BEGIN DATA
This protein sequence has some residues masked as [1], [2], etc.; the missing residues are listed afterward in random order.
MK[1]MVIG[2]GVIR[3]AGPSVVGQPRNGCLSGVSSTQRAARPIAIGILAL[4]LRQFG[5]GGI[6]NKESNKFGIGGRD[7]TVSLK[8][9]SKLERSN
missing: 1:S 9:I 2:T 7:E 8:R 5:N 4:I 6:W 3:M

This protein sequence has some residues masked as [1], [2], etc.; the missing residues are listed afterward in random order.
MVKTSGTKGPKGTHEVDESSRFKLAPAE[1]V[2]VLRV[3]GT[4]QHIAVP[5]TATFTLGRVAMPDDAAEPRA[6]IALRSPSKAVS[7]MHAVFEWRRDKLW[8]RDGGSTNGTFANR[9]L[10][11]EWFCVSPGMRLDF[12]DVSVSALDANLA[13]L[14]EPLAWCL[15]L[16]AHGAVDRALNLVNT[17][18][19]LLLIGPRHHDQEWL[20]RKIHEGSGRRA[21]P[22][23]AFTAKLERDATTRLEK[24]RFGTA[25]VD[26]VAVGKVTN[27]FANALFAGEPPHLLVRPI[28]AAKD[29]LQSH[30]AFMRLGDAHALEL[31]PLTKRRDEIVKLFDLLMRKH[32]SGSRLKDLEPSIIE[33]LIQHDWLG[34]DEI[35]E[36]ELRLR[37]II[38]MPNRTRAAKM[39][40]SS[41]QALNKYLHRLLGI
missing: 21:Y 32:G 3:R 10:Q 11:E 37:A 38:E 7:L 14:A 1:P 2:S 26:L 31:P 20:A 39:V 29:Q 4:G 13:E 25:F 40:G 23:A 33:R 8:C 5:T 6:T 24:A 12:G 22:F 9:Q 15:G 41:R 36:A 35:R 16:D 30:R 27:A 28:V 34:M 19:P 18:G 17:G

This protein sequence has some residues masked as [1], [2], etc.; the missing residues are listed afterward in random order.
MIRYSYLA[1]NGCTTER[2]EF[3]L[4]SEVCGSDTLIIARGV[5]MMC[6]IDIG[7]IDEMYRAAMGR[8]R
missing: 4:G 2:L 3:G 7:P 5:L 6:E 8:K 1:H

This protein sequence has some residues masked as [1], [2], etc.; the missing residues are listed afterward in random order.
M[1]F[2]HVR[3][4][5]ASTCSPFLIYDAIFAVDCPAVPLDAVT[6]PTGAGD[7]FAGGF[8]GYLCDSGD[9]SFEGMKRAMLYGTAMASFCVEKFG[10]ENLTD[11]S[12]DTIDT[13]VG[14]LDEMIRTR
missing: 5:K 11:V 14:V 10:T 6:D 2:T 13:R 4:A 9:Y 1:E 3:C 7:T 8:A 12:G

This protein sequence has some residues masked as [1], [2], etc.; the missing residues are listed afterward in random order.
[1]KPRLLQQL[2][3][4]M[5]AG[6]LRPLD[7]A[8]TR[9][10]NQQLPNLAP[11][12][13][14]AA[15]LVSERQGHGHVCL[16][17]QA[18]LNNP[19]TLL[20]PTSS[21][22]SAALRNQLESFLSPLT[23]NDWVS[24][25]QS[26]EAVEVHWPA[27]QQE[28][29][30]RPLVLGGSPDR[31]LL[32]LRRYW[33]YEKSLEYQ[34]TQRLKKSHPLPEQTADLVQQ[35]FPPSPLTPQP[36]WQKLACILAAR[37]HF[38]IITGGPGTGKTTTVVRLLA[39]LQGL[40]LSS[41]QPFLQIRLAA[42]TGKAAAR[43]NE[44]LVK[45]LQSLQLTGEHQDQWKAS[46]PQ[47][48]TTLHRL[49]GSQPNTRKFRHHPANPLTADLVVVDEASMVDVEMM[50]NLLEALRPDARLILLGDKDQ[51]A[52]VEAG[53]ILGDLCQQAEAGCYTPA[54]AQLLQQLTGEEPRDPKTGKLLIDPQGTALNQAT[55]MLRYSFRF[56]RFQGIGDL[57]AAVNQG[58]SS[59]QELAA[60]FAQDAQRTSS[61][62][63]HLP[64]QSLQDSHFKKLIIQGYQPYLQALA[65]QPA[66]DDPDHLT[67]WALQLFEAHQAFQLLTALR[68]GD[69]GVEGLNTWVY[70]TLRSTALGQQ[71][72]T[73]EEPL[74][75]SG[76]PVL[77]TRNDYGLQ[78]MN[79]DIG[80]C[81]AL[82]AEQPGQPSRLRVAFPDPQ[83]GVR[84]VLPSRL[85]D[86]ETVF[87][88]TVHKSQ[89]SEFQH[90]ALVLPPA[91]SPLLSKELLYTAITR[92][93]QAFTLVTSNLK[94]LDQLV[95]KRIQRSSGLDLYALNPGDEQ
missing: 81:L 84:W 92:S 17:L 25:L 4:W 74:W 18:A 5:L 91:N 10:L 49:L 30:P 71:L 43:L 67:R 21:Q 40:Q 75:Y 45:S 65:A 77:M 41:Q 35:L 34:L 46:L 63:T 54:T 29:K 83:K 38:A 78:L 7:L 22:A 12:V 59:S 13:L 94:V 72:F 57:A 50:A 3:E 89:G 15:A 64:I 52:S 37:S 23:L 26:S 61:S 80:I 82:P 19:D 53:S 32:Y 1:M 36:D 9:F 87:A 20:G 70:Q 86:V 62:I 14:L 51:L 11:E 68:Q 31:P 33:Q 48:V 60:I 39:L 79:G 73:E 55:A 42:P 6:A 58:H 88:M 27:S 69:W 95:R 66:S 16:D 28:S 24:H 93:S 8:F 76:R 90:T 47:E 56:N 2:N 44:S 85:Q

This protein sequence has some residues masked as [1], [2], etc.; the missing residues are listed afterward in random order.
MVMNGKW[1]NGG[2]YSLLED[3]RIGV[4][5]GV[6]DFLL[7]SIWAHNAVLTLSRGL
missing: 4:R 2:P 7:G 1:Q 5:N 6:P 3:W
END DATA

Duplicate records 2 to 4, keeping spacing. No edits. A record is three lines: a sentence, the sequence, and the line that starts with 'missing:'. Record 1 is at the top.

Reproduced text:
This protein sequence has some residues masked as [1], [2], etc.; the missing residues are listed afterward in random order.
MVKTSGTKGPKGTHEVDESSRFKLAPAE[1]V[2]VLRV[3]GT[4]QHIAVP[5]TATFTLGRVAMPDDAAEPRA[6]IALRSPSKAVS[7]MHAVFEWRRDKLW[8]RDGGSTNGTFANR[9]L[10][11]EWFCVSPGMRLDF[12]DVSVSALDANLA[13]L[14]EPLAWCL[15]L[16]AHGAVDRALNLVNT[17][18][19]LLLIGPRHHDQEWL[20]RKIHEGSGRRA[21]P[22][23]AFTAKLERDATTRLEK[24]RFGTA[25]VD[26]VAVGKVTN[27]FANALFAGEPPHLLVRPI[28]AAKD[29]LQSH[30]AFMRLGDAHALEL[31]PLTKRRDEIVKLFDLLMRKH[32]SGSRLKDLEPSIIE[33]LIQHDWLG[34]DEI[35]E[36]ELRLR[37]II[38]MPNRTRAAKM[39][40]SS[41]QALNKYLHRLLGI
missing: 21:Y 32:G 3:R 10:Q 11:E 37:A 38:E 7:L 14:A 1:P 2:S 26:L 31:P 20:A 39:V 29:Q 4:G 13:E 25:F 40:G 23:A 33:R 8:C 5:T 6:T 24:A 12:G 22:F 9:Q 15:G 41:R 36:A 35:R 16:D 30:R 27:A 28:V 34:M 19:P 18:G 17:G

This protein sequence has some residues masked as [1], [2], etc.; the missing residues are listed afterward in random order.
MIRYSYLA[1]NGCTTER[2]EF[3]L[4]SEVCGSDTLIIARGV[5]MMC[6]IDIG[7]IDEMYRAAMGR[8]R
missing: 4:G 2:L 3:G 7:P 5:L 6:E 8:K 1:H

This protein sequence has some residues masked as [1], [2], etc.; the missing residues are listed afterward in random order.
M[1]F[2]HVR[3][4][5]ASTCSPFLIYDAIFAVDCPAVPLDAVT[6]PTGAGD[7]FAGGF[8]GYLCDSGD[9]SFEGMKRAMLYGTAMASFCVEKFG[10]ENLTD[11]S[12]DTIDT[13]VG[14]LDEMIRTR
missing: 5:K 11:V 14:V 10:T 6:D 2:T 13:R 4:A 9:Y 1:E 3:C 7:T 8:A 12:G